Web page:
Sunday, August 17, 2008

The Dunking Tank

The Dunking Tank:
an Epistemological Rumination
by Dr. Al Past

The phrase “dunking tank” comes from an email I sent to the worthy editor of this blog some months ago to characterize an author who seemed leery of having his book reviewed by an impartial reader. We all know what a dunking tank is: that staple of county fairs where a local celebrity will risk being dropped into cold water by a well-aimed softball, thrown by someone who has paid for a chance to do exactly that. I’ll come back to this analogy shortly.

Most self-published authors are well aware of the dozens (hundreds?) of websites that will review a book for a fee, and most are also aware that by far the great majority of the resulting reviews are favorable if not fawningly laudatory. It doesn’t take a genius to figure out why this should be: if a site consistently low-rates the books it reviews, fewer authors will submit theirs, and if the site is ultimately designed to make money, then being honest only reduces the take.

Let’s do some math: $50 to review a book is typical. Assume two submissions a day, surely a low estimate given the hundreds of thousands of titles self-published annually, and you have an annual take of over $18,000. Four submissions, or six, a day, and you have a nice living. You can even pass the books out to other people to review, for nothing more than the “fame” of having their names on the review. Or you can sell them on eBay! Even more income!

To be fair, the people behind these for-pay reviewing sites may have a clear conscience about what they do. Some offer reviews for nothing, if the author insists, though they may take their own sweet time about getting to them. The fee, they can claim, helps “expedite” things. The site owners can say with straight faces that they do not soft-pedal paid reviews, and it’s possible they may even believe that. But I stand by what I said: money makes the world go round. I have heard authors say they feel using the fee option will result in a faster and better review! To cite another example, physicians are honest, 99% of them, but studies show that they prescribe more tests for the equipment they own than for equipment owned by others. It’s just the way the world works.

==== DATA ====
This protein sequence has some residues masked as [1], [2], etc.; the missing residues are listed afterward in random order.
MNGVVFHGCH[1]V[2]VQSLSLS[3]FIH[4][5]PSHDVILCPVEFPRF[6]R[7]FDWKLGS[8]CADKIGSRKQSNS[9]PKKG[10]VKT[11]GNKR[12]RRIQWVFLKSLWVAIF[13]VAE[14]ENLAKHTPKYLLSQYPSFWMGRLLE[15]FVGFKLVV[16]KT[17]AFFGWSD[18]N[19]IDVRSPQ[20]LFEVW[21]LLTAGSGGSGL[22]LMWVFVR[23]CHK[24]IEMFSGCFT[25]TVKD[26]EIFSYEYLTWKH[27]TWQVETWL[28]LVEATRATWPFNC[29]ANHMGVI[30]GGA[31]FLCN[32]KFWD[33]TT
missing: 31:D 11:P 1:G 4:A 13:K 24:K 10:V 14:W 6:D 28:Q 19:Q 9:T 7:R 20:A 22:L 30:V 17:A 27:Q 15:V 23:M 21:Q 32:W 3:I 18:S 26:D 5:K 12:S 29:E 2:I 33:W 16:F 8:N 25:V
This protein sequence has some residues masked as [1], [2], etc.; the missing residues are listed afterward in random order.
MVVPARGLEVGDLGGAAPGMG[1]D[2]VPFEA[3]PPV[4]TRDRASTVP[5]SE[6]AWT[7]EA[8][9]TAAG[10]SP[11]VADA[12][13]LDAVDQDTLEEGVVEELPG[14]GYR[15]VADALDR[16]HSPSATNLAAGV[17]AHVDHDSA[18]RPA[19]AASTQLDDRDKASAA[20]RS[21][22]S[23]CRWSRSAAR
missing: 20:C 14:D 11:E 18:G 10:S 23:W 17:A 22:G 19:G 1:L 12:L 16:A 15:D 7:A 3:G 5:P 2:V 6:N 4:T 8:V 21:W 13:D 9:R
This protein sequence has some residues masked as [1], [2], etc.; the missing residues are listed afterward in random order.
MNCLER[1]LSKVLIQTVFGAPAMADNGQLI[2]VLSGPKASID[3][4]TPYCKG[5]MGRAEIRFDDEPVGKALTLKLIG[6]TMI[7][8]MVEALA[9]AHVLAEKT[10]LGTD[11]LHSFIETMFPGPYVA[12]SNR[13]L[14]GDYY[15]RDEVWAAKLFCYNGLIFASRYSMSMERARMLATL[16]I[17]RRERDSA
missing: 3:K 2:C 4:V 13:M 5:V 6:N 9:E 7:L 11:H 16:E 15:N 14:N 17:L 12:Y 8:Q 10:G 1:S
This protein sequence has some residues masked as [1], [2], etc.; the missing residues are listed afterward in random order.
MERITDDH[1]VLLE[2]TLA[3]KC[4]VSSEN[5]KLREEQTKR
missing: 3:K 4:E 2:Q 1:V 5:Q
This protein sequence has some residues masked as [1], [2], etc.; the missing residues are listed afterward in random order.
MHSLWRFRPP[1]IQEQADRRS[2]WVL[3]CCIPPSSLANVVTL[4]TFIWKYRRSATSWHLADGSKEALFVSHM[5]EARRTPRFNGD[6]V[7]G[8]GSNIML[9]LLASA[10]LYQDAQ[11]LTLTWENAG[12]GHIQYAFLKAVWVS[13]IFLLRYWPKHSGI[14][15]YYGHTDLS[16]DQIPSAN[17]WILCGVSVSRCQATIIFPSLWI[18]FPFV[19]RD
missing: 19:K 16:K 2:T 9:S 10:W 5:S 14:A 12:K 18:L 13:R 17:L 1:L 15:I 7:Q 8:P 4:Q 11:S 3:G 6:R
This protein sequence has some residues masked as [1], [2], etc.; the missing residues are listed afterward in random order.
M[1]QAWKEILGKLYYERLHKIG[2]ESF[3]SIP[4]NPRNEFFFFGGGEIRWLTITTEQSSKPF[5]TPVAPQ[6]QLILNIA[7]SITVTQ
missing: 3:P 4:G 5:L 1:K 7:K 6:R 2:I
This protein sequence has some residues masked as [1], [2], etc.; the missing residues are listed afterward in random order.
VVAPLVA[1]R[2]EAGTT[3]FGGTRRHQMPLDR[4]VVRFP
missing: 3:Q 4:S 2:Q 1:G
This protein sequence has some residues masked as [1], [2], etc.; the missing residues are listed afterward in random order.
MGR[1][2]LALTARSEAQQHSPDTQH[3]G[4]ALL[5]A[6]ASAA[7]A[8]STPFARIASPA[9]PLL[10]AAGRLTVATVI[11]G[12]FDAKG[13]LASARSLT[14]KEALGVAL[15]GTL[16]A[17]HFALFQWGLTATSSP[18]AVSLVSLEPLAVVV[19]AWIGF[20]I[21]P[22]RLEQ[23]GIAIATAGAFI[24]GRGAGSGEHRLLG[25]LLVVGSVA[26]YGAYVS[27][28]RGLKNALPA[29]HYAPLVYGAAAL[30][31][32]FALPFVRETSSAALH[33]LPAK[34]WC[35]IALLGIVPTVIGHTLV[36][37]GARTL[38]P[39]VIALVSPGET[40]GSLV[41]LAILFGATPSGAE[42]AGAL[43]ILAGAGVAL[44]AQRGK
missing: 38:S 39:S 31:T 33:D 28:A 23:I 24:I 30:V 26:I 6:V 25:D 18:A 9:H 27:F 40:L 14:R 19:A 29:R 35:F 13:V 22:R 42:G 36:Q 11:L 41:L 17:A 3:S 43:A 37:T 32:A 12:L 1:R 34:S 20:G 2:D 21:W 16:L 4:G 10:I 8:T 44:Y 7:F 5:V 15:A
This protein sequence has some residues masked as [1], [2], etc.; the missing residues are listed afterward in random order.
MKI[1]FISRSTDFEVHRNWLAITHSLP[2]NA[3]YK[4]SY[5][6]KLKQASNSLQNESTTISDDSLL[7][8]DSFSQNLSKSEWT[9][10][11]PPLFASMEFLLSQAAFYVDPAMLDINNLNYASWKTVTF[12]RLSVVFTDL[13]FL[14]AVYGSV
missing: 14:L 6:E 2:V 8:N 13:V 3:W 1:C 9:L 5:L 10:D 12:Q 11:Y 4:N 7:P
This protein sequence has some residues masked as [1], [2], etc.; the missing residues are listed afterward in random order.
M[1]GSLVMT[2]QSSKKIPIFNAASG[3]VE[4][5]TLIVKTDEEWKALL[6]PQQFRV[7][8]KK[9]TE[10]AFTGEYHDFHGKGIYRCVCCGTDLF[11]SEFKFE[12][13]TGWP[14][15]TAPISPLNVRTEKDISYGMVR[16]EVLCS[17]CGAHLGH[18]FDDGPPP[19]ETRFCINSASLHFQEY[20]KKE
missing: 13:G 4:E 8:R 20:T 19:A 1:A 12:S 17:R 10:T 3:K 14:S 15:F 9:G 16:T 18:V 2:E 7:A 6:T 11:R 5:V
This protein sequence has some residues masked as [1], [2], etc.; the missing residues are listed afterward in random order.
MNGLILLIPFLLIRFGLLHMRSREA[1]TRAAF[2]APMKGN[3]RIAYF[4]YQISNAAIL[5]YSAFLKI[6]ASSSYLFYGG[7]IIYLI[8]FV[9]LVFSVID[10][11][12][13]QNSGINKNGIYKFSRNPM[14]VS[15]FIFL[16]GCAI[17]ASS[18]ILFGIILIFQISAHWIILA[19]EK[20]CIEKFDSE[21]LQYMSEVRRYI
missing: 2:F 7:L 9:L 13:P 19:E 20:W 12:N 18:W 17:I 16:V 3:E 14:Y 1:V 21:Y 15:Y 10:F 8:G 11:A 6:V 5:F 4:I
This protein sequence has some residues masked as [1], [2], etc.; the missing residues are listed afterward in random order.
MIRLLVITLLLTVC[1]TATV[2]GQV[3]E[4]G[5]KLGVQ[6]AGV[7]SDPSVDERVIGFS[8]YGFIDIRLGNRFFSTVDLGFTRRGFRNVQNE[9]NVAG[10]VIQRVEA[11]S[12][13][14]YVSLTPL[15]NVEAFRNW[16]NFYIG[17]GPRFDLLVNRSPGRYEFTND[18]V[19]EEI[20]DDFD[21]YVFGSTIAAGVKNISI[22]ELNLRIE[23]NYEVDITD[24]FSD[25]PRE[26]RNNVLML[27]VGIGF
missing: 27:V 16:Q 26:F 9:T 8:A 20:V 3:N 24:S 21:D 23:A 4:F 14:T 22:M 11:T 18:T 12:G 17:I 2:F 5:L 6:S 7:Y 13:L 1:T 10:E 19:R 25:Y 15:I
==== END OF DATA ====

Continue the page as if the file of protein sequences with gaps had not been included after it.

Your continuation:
PODBRAM is one of a small number of reviewing sites that take no money for doing reviews. (There are a few others, and PODBRAM has links to some.) We work much as reviewers for major magazines do: however we make our living, it is not affected in the least by the opinions we have of the books we review. This fact is apparent to anyone who studies the PODBRAM site. In that sense our reviews are completely impartial.

This impartiality has to make some authors uneasy. After all, they have an enormous investment in time, money, and emotion in their work, and exposing it to the world for all to see, naked, as it were, can be a traumatic experience. That’s the genesis of the dunking tank metaphor: the fear of being suddenly dropped into cold water and not being able to do a thing about it.

It’s worth noting, however, that the members of the PODBRAM reviewing team are all authors. We have all taken our turns in the dunking tank, and we know how it feels. While we are honest, we are also tactful. I have never seen any mean-spirited or snide comment in any review on this site.